4. Santos, H. O. (2017). Ketogenic diet and testosterone increase: Is the increased cholesterol intake responsible? To what extent and under what circumstances can there be benefits?. Hormones (Athens), 16(3), 266-70. 
  5. Rovira-Llopis, S., Bañuls, C., de Marañon, A. M., Diaz-Morales, N., Jover, A., Garzon, S., … & Hernandez-Mijares, A. (2017). Low testosterone levels are related to oxidative stress, mitochondrial dysfunction and altered subclinical atherosclerotic markers in type 2 diabetic male patients. Free Radical Biology and Medicine, 108, 155-162. 
  6. Stanworth, R. D., Kapoor, D., Channer, K. S., & Jones, T. H. (2009). Statin therapy is associated with lower total but not bioavailable or free testosterone in men with type 2 diabetes. Diabetes care, 32(4), 541-546. 
  7. Smith, S. J., Teo, S. Y., Lopresti, A. L., Heritage, B., & Fairchild, T. J. (2021). Examining the effects of calorie restriction on testosterone concentrations in men: a systematic review and meta-analysis. Nutrition reviews.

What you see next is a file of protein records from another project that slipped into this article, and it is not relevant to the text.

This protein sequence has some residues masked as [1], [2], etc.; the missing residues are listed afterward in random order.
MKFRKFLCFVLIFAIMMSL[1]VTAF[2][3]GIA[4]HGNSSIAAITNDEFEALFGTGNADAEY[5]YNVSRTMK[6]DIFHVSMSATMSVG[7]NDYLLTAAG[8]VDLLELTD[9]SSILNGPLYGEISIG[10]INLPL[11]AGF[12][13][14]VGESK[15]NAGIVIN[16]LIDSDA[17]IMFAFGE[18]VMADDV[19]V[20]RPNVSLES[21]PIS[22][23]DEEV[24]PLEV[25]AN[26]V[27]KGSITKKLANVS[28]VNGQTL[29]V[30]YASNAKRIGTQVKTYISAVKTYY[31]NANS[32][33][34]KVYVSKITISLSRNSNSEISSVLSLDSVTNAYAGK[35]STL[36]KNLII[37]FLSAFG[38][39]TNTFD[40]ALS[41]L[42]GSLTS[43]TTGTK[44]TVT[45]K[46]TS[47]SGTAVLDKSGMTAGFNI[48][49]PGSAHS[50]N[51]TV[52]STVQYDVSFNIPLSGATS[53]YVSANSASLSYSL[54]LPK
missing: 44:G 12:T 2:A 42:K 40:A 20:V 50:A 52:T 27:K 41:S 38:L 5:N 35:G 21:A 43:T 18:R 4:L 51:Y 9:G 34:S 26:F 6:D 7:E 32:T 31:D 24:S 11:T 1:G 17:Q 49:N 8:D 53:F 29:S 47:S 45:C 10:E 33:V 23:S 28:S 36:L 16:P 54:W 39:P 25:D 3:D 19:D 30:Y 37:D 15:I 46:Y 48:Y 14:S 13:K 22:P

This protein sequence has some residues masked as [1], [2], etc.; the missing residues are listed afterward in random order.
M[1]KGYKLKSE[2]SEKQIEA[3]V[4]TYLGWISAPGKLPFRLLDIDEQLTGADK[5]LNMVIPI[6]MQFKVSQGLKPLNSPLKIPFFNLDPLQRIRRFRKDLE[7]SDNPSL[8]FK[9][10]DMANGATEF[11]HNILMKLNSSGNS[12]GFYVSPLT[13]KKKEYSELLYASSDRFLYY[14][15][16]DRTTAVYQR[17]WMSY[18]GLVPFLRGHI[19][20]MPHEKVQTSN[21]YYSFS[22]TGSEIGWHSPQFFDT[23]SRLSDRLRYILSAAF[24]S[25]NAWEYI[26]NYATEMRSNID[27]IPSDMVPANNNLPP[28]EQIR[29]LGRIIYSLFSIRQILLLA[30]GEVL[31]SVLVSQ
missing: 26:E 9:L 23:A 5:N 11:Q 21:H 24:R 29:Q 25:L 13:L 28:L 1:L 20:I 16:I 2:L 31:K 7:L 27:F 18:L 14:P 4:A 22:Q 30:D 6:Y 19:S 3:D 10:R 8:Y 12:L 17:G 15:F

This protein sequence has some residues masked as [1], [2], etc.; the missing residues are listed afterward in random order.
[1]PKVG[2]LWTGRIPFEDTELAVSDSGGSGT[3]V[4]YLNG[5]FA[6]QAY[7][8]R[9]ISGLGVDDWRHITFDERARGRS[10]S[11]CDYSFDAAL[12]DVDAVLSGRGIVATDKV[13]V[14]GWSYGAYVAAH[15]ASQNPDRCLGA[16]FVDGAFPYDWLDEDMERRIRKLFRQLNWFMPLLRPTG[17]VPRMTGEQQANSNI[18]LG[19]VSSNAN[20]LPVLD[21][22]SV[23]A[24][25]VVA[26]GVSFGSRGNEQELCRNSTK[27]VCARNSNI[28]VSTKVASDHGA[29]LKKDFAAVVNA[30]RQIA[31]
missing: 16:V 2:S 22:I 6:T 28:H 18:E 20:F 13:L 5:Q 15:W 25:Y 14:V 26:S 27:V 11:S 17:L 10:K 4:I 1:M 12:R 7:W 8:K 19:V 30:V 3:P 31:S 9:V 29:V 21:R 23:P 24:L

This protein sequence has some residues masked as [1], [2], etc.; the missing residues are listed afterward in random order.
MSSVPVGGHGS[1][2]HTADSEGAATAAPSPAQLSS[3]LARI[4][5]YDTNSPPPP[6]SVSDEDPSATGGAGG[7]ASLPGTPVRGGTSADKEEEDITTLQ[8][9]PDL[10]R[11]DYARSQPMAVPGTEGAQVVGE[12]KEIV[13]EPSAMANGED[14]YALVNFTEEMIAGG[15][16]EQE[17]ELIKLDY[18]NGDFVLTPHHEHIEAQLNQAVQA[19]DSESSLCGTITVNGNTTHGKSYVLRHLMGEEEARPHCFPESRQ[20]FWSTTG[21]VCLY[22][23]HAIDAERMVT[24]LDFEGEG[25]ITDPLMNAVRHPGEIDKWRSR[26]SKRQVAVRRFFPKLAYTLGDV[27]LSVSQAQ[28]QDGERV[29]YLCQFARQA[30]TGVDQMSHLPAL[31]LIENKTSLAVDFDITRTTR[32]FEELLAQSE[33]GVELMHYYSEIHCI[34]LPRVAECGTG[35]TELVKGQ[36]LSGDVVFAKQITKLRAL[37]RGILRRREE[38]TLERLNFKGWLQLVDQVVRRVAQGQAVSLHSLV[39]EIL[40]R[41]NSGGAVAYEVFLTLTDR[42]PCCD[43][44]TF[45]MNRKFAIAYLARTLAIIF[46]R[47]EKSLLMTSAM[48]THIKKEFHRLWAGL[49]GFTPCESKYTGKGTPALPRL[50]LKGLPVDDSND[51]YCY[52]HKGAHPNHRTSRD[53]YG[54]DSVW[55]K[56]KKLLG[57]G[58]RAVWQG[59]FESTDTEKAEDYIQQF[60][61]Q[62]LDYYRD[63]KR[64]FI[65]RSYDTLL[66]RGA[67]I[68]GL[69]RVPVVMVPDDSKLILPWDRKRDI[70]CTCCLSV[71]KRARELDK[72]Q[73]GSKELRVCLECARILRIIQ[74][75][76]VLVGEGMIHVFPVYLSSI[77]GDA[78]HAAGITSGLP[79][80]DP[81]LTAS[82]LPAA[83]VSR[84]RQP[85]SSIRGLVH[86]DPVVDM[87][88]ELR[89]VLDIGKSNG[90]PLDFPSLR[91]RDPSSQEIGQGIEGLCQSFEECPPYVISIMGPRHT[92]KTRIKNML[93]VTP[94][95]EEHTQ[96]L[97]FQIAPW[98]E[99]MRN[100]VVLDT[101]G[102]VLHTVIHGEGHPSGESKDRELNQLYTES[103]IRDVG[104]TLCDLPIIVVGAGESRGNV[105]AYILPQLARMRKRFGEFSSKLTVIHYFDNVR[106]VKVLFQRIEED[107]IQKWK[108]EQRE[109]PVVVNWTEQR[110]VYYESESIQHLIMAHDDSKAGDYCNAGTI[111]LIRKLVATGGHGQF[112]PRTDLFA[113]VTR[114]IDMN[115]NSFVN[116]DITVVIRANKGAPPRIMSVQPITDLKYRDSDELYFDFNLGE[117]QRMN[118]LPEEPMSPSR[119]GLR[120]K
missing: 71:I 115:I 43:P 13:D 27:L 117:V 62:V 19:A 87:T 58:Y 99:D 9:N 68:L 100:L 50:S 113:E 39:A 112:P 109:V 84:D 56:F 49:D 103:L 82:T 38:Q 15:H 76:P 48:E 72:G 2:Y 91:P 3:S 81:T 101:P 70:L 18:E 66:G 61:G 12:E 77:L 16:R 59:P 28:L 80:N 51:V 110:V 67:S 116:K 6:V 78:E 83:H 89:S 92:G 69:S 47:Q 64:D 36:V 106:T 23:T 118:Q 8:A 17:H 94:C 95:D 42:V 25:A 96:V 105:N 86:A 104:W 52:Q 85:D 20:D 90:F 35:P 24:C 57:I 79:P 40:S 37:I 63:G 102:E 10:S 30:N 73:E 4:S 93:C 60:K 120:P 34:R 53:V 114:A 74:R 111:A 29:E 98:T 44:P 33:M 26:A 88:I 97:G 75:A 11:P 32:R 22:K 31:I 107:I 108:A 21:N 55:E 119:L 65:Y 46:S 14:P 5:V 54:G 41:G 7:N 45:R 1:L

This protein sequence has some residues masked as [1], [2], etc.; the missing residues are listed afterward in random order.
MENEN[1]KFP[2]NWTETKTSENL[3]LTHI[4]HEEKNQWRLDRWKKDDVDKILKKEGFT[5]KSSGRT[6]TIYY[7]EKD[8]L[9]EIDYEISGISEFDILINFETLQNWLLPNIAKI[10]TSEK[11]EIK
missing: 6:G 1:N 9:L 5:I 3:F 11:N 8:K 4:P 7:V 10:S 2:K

8. Wilson, J. M., Lowery, R. P., Roberts, M. D., Sharp, M. H., Joy, J. M., Shields, K. A., … & D’Agostino, D. P. (2020). Effects of ketogenic dieting on body composition, strength, power, and hormonal profiles in resistance training men. The Journal of Strength & Conditioning Research, 34(12), 3463-3474. 
  9. Kwiterovich Jr, P. O., Vining, E. P., Pyzik, P., Skolasky Jr, R., & Freeman, J. M. (2003). Effect of a high-fat ketogenic diet on plasma levels of lipids, lipoproteins, and apolipoproteins in children. Jama, 290(7), 912-920. 
  10. Dashti, H. M., Mathew, T. C., Khadada, M., Al-Mousawi, M., Talib, H., Asfar, S. K., … & Al-Zaid, N. S. (2007). Beneficial effects of ketogenic diet in obese diabetic subjects. Molecular and cellular biochemistry, 302(1), 249-256.
  11. Yancy Jr, W. S., Olsen, M. K., Guyton, J. R., Bakst, R. P., & Westman, E. C. (2004). A low-carbohydrate, ketogenic diet versus a low-fat diet to treat obesity and hyperlipidemia: a randomized, controlled trial. Annals of internal medicine, 140(10), 769-777.